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Supreme Court leaves temporary stop on federal executions in place

WASHINGTON — The U.S. Supreme Court has left in place a preliminary injunction prohibiting the Trump administration from carrying out the first federal executions in 16 years.

 

In an order handed down the evening of Dec. 6, the justices unanimously denied an application by the U.S. Department of Justice to lift a federal court injunction blocking the federal government from carrying out four executions scheduled for December 2019 and January 2020.

 

In November, U.S. District Court Judge Tanya Chutkan of the District of Columbia temporarily halted the upcoming executions of four federal death-row inmates, who had challenged the constitutionality of the lethal injection protocol to be used in their executions.

 

When U.S. Attorney General William Barr announced in July that the government was reinstating the federal death penalty after a 16-year hiatus, he said the executions would use a single drug instead of a three-drug protocol used in recent federal executions and used by several states. Several of the inmates challenged the use of the single lethal injection.

 

Chutkan said these lethal injections go against the Federal Death Penalty Act of 1994, which states federal executions should be carried out "in the manner prescribed by the law of the state in which the sentence is imposed."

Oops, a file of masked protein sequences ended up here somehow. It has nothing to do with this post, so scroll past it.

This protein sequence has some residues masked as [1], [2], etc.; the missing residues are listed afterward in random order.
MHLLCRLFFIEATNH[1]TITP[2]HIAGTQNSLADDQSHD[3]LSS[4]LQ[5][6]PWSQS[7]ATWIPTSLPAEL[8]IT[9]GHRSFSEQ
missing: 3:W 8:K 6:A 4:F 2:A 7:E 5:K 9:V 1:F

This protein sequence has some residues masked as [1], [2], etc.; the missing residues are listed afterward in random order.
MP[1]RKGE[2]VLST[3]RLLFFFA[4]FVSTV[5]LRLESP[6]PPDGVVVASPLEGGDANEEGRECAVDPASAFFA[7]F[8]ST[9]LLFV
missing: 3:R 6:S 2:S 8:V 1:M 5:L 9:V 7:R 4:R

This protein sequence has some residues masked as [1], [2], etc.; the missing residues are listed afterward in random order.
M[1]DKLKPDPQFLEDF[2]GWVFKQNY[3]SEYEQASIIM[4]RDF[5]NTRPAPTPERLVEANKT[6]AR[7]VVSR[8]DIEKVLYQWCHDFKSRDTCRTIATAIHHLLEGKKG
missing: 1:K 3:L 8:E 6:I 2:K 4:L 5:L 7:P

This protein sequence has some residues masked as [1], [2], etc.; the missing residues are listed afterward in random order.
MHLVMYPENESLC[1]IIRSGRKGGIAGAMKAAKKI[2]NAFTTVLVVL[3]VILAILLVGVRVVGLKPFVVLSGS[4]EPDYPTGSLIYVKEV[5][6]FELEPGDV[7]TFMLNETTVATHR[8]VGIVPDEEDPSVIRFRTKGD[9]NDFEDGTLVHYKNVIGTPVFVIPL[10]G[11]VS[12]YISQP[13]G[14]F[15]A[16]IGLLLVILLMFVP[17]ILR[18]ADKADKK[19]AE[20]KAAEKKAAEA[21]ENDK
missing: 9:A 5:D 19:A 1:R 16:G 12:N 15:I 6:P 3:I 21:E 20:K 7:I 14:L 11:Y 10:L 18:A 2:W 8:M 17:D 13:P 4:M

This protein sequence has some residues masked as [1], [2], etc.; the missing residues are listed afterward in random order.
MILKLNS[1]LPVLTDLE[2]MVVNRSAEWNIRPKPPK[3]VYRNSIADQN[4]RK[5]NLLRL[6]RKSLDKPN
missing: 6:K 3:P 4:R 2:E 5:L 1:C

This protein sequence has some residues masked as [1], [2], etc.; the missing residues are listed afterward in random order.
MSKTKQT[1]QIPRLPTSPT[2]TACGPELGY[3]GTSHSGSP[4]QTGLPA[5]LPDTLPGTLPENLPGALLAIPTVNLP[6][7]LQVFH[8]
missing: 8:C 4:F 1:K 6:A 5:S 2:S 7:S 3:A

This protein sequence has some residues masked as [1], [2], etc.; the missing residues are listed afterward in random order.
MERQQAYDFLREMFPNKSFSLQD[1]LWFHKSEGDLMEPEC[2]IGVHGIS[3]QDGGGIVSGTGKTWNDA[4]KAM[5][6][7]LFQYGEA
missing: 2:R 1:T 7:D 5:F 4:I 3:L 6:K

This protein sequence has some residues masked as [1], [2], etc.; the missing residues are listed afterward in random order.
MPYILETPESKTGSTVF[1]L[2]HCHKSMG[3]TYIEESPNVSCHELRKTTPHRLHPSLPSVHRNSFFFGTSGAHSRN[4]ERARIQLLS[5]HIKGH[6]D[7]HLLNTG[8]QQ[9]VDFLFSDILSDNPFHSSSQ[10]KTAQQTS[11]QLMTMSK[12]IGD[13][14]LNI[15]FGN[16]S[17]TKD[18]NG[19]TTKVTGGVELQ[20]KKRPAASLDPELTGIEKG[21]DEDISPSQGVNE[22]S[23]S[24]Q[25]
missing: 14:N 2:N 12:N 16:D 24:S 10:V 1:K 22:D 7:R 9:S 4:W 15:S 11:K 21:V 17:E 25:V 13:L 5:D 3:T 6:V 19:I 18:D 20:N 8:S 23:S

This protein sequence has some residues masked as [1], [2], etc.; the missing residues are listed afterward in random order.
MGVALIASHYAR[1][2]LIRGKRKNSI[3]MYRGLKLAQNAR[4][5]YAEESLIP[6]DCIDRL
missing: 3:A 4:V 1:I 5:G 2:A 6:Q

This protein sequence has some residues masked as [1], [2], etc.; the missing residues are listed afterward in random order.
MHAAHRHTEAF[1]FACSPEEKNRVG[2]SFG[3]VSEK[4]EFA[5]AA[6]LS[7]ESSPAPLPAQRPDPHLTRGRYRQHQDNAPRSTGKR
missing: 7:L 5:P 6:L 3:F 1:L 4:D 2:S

On Dec. 2, the U.S. Justice Department asked the Supreme Court to lift Chutkan's preliminary injunction.

 

The day before the Supreme Court's order, Catholic Mobilizing Network, the national Catholic organization working to end the death penalty, delivered a petition to President Donald Trump and Barr opposing the planned restart of federal executions.

 

The petition was signed by nearly 3,000 Catholics, including retired Archbishop Joseph A. Fiorenza of Galveston-Houston, Auxiliary Bishop William J. Justice of San Francisco and Sister Helen Prejean, a Sister of St. Joseph of Medaille, who is a longtime opponent of the death penalty.

 

"Catholics are profoundly concerned about the federal government's wrong-headed move to restart executions," said Krisanne Vaillancourt Murphy, executive director of Catholic Mobilizing Network. "Restarting federal executions would be an affront to the dignity of human life and contradictory to the clear and growing opposition that Americans have to capital punishment."

 

An Oklahoma man, Daniel Lewis Lee, was the first of several death-row inmates scheduled to be executed by the U.S. government in coming weeks. He was to have been put to death Dec. 9, after the 7th U.S. Circuit Court of Appeals earlier in the day Dec. 6 vacated the stay on his execution.

 

The other inmates whose executions are now on hold are: Wesley Ira Purkey, who was to be executed Dec. 13; Alfred Bourgeois, Jan. 13; and Dustin Lee Honken, Jan. 15.

 

© Arlington Catholic Herald 2019